When one takes inventory of the beyond dismal business climate in California, it is important to remember that we did not get here overnight.
Decades of bad bills churning out of the California Legislature have made this state one of the worst to do business with the highest taxes and most hostile legal climate in the nation. Only by proactively tracking and advocating on the most significant current legislative issues in the State Capitol do we have a chance of moving the needle in favor of job creators in California.
On Tuesday April 19th, at our annual Day at the Capitol lobby day in Sacramento, NFIB California unveiled our 2016 “The Good, The Bad, & The Ugly” list of bills which will have the most significant impact on small businesses across the state. This list is comprised of bills from the 2015-2016 legislative session, and as bills develop or are potentially gut-and-amended, the list will be regularly updated. Currently there are 36 bills total listed; 13 good, 7 bad, and 16 ugly and the current version can always be found at http://www.nfib.com/ca/gbu.
As the leading voice of small business under the Capitol dome, NFIB developed this list to inform legislators of which bills will have the most significant impact, either positive or negative, to small businesses in California. Whether the issue be minimum wage or paid family leave, small business cope with these policies very differently from large corporations. It is important that our elected leaders recognize that not all businesses operate the same or have the same ability to absorb new costs and mandates.
The Good, The Bad, & The Ugly list also illustrates that businesses in this state do not suffer from just any single issue coming out of Sacramento, but rather a piling-on effect of bad policies which add to the crippling cost of doing business in California. I have heard multiple times from our members that they fear ‘death by a thousand papercuts’ in California between legislative, regulatory, and litigation burdens. While Senate Bill 3 (Leno), which raises our state minimum wage to $15 per hour, will have extreme negative consequences on our small businesses in California, it is not the only issue they have to cope with. After all, Governor Brown himself clearly stated, “We’re just getting started…” when he signed SB 3 into law just two weeks ago.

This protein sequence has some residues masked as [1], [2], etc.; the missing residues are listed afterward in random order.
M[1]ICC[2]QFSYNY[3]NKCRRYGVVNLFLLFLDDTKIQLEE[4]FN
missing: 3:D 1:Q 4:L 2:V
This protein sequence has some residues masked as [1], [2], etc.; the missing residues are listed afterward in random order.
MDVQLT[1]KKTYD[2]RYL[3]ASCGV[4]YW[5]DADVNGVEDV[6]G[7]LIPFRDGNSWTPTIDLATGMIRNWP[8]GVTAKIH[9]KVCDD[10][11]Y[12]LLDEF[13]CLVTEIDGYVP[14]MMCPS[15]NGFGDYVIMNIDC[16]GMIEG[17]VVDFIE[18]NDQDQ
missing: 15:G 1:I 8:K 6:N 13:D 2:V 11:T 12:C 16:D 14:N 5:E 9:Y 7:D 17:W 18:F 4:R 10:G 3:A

This is why you will find a wide range of legislative issues in The Good, The Bad, & The Ugly, from environmental mandates to complex labor regulations. Take for example Senate Bill 878 (Leyva), which would require all grocery stores, retailors, and restaurants to post a 21-day schedule seven days in advance of employee shifts. This bill would impose “modification pay penalties” for any shift changes within the seven day notice period, and increasing greatly when a change is within 24 hours. It will result in employees not getting extra hours or being able to swap shifts as the employer may be penalized, resulting in little flexibility and hurting the employees.
Another “Ugly” bill on our list is SB 1161 (Allen), dubbed the “California Climate Science Truth and Accountability Act.” This bill changes the statute of limitations to 30 years, retroactively, for lawsuits for unfair competition practices committed by “entities that have deceived, confused, or misled the public on the risks of climate change or financially supported activities that have deceived, confused, or misled the public on those risks.” This bill would allow someone to go back 30 years and sue a business for denying anthropogenic (man-caused) global warming.
Truly, you can’t make this stuff up.
These two bills only scratch the surface of some of the craziness unfolding in the State Capitol, which is why we compiled this list and intend to stop as much of The Bad and The Ugly as possible. We hope that The Good, The Bad, & The Ugly can be a resource to you and that together we can fight for small business and reduce the crippling cost of doing business in California.
Tom Scott is the State Executive Director for NFIB California, which has 22,000 dues-paying small business members across the state.